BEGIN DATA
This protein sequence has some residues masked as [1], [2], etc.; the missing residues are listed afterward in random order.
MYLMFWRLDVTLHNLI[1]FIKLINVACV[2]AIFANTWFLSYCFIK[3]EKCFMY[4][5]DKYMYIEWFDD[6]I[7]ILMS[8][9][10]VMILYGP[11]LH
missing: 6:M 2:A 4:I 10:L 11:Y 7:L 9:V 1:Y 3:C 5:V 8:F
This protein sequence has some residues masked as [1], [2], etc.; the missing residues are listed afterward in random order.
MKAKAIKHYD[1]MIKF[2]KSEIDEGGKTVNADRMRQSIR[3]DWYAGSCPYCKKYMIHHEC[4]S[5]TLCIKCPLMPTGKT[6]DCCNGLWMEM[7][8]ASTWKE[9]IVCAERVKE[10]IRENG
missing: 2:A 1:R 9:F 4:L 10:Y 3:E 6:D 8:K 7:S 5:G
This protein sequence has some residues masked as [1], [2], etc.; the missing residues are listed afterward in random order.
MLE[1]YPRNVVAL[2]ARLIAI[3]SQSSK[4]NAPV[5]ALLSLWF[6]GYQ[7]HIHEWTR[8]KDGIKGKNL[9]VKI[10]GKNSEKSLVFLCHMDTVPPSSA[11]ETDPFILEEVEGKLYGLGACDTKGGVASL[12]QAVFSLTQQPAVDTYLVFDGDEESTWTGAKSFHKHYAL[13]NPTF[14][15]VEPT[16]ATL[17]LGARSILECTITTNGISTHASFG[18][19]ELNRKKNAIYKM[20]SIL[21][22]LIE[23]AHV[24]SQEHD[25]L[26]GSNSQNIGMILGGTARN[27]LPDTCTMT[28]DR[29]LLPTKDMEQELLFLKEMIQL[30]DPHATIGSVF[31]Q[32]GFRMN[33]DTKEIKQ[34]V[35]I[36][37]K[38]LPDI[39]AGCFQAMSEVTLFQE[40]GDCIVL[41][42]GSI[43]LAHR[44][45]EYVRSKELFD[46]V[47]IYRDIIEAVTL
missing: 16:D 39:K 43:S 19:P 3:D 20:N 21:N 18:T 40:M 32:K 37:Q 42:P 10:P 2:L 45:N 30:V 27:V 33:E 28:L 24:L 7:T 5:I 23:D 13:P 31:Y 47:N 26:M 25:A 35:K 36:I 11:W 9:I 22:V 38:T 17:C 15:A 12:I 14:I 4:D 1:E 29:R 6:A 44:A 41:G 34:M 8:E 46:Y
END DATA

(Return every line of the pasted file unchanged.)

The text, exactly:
This protein sequence has some residues masked as [1], [2], etc.; the missing residues are listed afterward in random order.
MYLMFWRLDVTLHNLI[1]FIKLINVACV[2]AIFANTWFLSYCFIK[3]EKCFMY[4][5]DKYMYIEWFDD[6]I[7]ILMS[8][9][10]VMILYGP[11]LH
missing: 6:M 2:A 4:I 10:L 11:Y 7:L 9:V 1:Y 3:C 5:V 8:F
This protein sequence has some residues masked as [1], [2], etc.; the missing residues are listed afterward in random order.
MKAKAIKHYD[1]MIKF[2]KSEIDEGGKTVNADRMRQSIR[3]DWYAGSCPYCKKYMIHHEC[4]S[5]TLCIKCPLMPTGKT[6]DCCNGLWMEM[7][8]ASTWKE[9]IVCAERVKE[10]IRENG
missing: 2:A 1:R 9:F 4:L 10:Y 3:E 6:D 8:K 7:S 5:G
This protein sequence has some residues masked as [1], [2], etc.; the missing residues are listed afterward in random order.
MLE[1]YPRNVVAL[2]ARLIAI[3]SQSSK[4]NAPV[5]ALLSLWF[6]GYQ[7]HIHEWTR[8]KDGIKGKNL[9]VKI[10]GKNSEKSLVFLCHMDTVPPSSA[11]ETDPFILEEVEGKLYGLGACDTKGGVASL[12]QAVFSLTQQPAVDTYLVFDGDEESTWTGAKSFHKHYAL[13]NPTF[14][15]VEPT[16]ATL[17]LGARSILECTITTNGISTHASFG[18][19]ELNRKKNAIYKM[20]SIL[21][22]LIE[23]AHV[24]SQEHD[25]L[26]GSNSQNIGMILGGTARN[27]LPDTCTMT[28]DR[29]LLPTKDMEQELLFLKEMIQL[30]DPHATIGSVF[31]Q[32]GFRMN[33]DTKEIKQ[34]V[35]I[36][37]K[38]LPDI[39]AGCFQAMSEVTLFQE[40]GDCIVL[41][42]GSI[43]LAHR[44][45]EYVRSKELFD[46]V[47]IYRDIIEAVTL
missing: 16:D 39:K 43:S 19:P 3:D 20:N 21:N 18:T 40:M 32:K 37:Q 42:P 10:P 2:L 45:N 30:V 27:V 33:E 28:L 24:L 7:T 5:I 23:D 13:P 31:Y 47:N 26:M 25:A 35:K 36:I 11:W 9:I 22:V 38:T 17:C 15:A 12:I 14:I 4:D 1:E 29:R 6:A 44:A 41:G 34:M 8:E 46:Y